The Good House-Wife Made a Doctor by Thomas Tryon, 1692
Today’s interesting old-timey find on the site is The Good House-Wife Made a Doctor by Thomas Tryon, 1692. We only have one original copy, priced at just over three grand, so one would have to be very interested indeed to purchase it. But for those chiefly interested in its contents and text, there are several modern print-on-demand copies available for as little as $25.00.
It’s a fascinating book. Its full title is The Good House-Wife Made a Doctor, Or, Health’s Choice and Sure Friend Being a Plain Way of Nature’s Own Prescribing to Prevent and Cure Most Diseases Incident to Men, Women and Children by Diet and Kitchin Physick Only. In short, it sounds like a very early book of herbal remedies and nutrition as preventative medicine. I find it interesting, since so many health professionals seem to be trying to return to similar thinking now.
The preface (pictured above) reads (in part):
THE PREFACE TO THE READER –
Health is the greatest temporal Blessing we can enjoy in this Mortal State: Without it the choicest Beauty vanishes in a Moment, like a withered Flower; the stoutest Strength dwindles into a childish Weakness, scarce able to the Support the tottering Carkass (sic); Riches become insignificant Lumber; Honour an empty Bubble, or extrinsick shadow, yielding no delight; Nay, Wit and Parts grow Useless, and Life it self but an unwelcome load and continual Torture. For how often may we see Lords and Aldermen, the Rich and the…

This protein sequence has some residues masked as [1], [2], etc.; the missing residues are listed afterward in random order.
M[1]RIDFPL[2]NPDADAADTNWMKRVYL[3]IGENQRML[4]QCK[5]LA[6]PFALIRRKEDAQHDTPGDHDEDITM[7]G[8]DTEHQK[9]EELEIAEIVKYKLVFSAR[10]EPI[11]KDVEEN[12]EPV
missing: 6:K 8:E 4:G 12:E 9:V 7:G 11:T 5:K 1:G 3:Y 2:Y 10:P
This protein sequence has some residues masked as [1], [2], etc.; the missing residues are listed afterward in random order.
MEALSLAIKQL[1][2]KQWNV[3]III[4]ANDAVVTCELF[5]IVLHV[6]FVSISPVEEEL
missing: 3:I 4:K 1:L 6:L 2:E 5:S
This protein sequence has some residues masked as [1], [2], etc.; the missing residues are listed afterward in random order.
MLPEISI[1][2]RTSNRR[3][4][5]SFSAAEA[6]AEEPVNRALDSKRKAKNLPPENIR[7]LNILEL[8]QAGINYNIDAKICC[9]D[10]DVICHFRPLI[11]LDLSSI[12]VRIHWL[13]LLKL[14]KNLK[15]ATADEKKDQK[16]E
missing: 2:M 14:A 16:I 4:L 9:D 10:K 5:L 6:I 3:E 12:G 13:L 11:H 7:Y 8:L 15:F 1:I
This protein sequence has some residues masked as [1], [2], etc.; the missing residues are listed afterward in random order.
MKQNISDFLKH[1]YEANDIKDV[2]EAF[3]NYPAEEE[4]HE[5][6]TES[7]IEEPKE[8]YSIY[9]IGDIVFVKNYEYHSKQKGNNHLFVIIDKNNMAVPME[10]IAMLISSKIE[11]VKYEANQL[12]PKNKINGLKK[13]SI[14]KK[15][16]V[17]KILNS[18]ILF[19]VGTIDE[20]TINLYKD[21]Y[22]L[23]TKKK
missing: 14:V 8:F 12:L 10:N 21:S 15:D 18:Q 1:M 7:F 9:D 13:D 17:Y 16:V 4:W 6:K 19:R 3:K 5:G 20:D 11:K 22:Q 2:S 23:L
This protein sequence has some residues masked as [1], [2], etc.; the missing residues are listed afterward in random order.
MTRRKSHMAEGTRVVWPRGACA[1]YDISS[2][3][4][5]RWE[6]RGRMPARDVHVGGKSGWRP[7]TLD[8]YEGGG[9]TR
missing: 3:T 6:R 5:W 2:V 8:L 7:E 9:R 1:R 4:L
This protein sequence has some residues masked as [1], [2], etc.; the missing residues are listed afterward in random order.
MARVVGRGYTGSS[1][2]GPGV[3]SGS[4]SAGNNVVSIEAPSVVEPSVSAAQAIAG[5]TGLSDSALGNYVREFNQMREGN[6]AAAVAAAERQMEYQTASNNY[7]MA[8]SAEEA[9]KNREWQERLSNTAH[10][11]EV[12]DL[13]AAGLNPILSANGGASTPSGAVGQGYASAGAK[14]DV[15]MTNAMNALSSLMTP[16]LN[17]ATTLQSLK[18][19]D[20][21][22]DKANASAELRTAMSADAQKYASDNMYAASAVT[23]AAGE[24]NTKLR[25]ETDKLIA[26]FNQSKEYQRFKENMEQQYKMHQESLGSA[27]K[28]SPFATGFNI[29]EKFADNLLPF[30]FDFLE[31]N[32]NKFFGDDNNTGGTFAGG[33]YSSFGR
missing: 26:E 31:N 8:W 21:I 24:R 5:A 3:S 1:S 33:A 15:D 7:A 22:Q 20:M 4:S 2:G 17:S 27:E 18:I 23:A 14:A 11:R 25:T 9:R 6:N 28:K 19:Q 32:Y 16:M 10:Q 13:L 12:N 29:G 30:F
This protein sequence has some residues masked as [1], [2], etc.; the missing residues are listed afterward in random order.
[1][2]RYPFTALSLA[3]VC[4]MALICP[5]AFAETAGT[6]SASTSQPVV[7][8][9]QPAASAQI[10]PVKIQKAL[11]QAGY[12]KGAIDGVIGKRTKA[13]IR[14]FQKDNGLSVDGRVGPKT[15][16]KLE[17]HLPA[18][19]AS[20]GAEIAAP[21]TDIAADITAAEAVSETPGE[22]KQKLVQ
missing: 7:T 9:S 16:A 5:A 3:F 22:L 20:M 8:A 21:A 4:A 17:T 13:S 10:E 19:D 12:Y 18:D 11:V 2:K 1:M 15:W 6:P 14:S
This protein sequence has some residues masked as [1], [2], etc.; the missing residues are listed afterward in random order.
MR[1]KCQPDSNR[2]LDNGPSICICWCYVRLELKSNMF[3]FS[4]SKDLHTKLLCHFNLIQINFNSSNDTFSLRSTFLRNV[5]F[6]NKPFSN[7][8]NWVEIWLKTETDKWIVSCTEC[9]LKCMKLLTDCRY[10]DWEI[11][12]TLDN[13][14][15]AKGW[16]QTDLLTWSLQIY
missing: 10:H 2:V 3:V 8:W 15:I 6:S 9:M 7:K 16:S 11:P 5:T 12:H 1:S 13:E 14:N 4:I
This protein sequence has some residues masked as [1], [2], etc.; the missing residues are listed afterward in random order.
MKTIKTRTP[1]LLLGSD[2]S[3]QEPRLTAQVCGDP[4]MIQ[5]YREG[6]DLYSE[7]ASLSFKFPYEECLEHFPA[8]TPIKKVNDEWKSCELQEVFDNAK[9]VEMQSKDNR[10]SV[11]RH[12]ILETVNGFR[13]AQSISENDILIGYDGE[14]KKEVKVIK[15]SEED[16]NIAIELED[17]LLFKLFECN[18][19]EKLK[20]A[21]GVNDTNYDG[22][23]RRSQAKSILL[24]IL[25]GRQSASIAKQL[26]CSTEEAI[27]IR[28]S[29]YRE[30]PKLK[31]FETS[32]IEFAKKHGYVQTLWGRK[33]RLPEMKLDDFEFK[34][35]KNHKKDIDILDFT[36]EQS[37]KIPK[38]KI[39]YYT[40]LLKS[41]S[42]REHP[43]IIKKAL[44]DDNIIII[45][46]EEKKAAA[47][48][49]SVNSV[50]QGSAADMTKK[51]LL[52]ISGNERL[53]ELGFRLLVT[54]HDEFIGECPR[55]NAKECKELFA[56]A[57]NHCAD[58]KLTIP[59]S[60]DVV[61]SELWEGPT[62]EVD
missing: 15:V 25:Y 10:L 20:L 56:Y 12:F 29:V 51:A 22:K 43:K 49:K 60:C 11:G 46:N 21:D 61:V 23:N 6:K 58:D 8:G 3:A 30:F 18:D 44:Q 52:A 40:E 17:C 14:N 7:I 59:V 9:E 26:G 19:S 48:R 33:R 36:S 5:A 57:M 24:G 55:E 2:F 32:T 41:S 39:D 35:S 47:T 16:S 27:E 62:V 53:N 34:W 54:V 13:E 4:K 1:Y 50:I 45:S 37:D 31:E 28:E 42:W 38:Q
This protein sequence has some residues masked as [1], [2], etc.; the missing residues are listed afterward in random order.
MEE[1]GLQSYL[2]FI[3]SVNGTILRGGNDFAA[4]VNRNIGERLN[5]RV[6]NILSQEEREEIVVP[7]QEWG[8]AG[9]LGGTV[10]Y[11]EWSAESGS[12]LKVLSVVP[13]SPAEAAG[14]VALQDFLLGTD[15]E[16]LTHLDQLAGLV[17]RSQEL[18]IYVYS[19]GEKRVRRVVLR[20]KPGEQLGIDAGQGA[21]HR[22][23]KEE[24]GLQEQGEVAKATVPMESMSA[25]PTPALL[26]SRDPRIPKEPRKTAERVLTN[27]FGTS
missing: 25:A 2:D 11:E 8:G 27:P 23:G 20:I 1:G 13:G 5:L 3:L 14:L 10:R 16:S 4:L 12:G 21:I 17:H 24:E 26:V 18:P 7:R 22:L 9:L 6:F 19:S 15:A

That does indeed sound dire.
Thomas Tryon was a 17th-century author, primarily of health and self-help books, and a big believer in and advocate of plant-based food as medicine. He touted the benefits of a vegetarian diet long (long!) before it was common or fashionable.